On a Wednesday, it's MORNING EDITION from NPR News. I'm Steve Inskeep.
RENEE MONTAGNE, HOST:
And I'm Renee Montagne.
At the London Olympics, the U.S. women's gymnastics team did what it was expected to do yesterday - and then some. The five Americans won the gold medal. It's the first time in 16 years that's happened for a U.S. women's team. And they did it in a big way - beating second place Russia by what team members called a huge margin. From London, NPR's Tom Goldman has the story.
Good morning. I'm Renee Montagne. Rent is notoriously high in London and especially so during the Olympic Games. That's why David Weeks stuffed his cab with a mattress, radio, mini-fridge and teddy bear. The cabbie is parking it outside his flat to rent out to tourists for about 80 bucks a night, much cheaper than most hotels, but there's still rules - no smoking and no pets. The vacancy sign is still on, but he's calling it the Hail-a-Hotel. It's MORNING EDITION. Transcript provided by NPR, Copyright National Public Radio.
Good morning. I'm Steve Inskeep. This might test the strength of the real estate recovery. A town is for sale - Woodside, a ghost town, a former railroad stop outside Salt Lake City. For $3.9 million you could own a dead gold mine, a geyser, and old buildings. The town is said to be near a former hideout of Butch Cassidy's gang, not the actual hideout, but near it. The buyer even gets the town's two current residents - a pair of free-range llamas. It's MORNING EDITION. Transcript provided by NPR, Copyright National Public Radio.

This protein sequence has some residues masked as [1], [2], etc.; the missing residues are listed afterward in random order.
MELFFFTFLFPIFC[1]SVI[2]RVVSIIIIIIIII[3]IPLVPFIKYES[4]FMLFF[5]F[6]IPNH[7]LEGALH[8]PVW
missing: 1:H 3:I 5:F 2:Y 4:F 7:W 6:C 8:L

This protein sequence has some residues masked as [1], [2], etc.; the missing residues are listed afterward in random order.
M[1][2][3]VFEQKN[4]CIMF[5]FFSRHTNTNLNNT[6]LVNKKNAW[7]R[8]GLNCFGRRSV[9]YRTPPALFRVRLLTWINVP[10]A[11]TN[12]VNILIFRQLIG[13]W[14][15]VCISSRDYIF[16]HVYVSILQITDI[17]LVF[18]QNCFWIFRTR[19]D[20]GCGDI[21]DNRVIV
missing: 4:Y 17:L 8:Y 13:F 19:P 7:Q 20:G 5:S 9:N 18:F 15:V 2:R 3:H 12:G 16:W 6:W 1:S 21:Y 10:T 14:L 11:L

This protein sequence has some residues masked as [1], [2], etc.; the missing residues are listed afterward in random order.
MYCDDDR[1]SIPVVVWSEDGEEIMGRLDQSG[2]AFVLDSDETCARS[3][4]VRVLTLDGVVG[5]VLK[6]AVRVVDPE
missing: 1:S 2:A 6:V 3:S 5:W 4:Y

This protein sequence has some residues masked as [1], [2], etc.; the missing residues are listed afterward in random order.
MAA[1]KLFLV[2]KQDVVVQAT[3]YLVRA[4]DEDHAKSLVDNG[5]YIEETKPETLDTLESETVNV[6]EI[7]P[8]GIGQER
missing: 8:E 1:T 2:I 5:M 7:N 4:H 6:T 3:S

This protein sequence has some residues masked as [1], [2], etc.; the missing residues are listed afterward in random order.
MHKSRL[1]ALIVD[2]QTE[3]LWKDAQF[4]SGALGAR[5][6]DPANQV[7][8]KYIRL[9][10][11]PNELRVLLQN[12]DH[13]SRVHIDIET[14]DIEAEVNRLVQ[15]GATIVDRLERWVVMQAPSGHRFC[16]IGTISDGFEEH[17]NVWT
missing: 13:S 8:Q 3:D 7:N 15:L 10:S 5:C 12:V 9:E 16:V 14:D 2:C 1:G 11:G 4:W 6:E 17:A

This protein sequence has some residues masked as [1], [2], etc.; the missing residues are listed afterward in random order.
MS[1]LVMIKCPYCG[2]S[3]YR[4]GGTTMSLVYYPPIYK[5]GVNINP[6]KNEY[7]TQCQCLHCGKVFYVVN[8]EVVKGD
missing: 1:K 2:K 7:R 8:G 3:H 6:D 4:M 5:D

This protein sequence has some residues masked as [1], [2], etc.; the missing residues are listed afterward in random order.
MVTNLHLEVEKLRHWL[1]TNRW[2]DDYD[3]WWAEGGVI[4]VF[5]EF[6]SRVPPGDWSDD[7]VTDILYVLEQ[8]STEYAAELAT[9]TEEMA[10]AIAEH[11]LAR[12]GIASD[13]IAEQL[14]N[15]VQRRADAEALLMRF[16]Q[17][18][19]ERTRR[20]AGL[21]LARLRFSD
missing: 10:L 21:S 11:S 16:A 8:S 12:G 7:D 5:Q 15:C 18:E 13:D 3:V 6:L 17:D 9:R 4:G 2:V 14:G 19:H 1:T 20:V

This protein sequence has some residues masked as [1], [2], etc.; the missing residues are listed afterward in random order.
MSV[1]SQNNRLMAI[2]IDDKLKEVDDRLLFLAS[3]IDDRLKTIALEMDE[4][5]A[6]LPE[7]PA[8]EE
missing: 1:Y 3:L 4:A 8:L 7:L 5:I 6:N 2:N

This week, the Senate is considering a plan to improve cybersecurity. Its advocates say they want to prevent computer hackers from going after the power grid or other vital infrastructure in this country. Maryland Senator Barbara Mikulski contends a cyberattack could be worse than the freak storm that hit the nation's capital this summer.
And members of Congress, this week, are head-lining rallies meant to inspire public outrage, outrage over potential cuts to Pentagon spending. Military contractors say they could lose a million jobs if Congress goes ahead with across-the-board spending reductions known as sequestration. As NPR's Larry Abramson reports, the fuss is about budget cuts that were never intended to actually happen.
Chick-fil-A has been in the news lately, not because of its chicken sandwiches but thanks to comments by the fast food company's president opposing same-sex marriage.
Social media helped spread the story and some of the country's mayors urged Chick-fil-A not to come to their cities. This led conservatives, including former Arkansas Gov. Mike Huckabee, to call for the public to support the chain on Wednesday by eating at one of its restaurants.
Let us go back an Olympiad, to August of 2008. Incredibly, then, in all four of the world's most popular men's individual sports, we were at a time when, quite possibly, the four greatest champions ever in each of those sports was at or near his peak.
There they were, as the Beijing Olympics began:
Tiger Woods, 32 years old, still a prime age for a golfer, winner of his 14th major, the U.S. Open, only a few weeks ago — gloriously alone at the top.
Reusing old clothes isn’t a new habit. Americans have long donated out-of-fashion or too-small clothing to charities or resale boutiques. Creative quilters, weavers, and seamstresses cut up old dresses and restitch them into something new. Some creative, eco-conscious artists even remodel threadbare garb into couture garments and bags.
But it’s estimated that much of the nearly twelve million tons of clothing, shoes, and textiles that Americans discard each year does end up in landfills.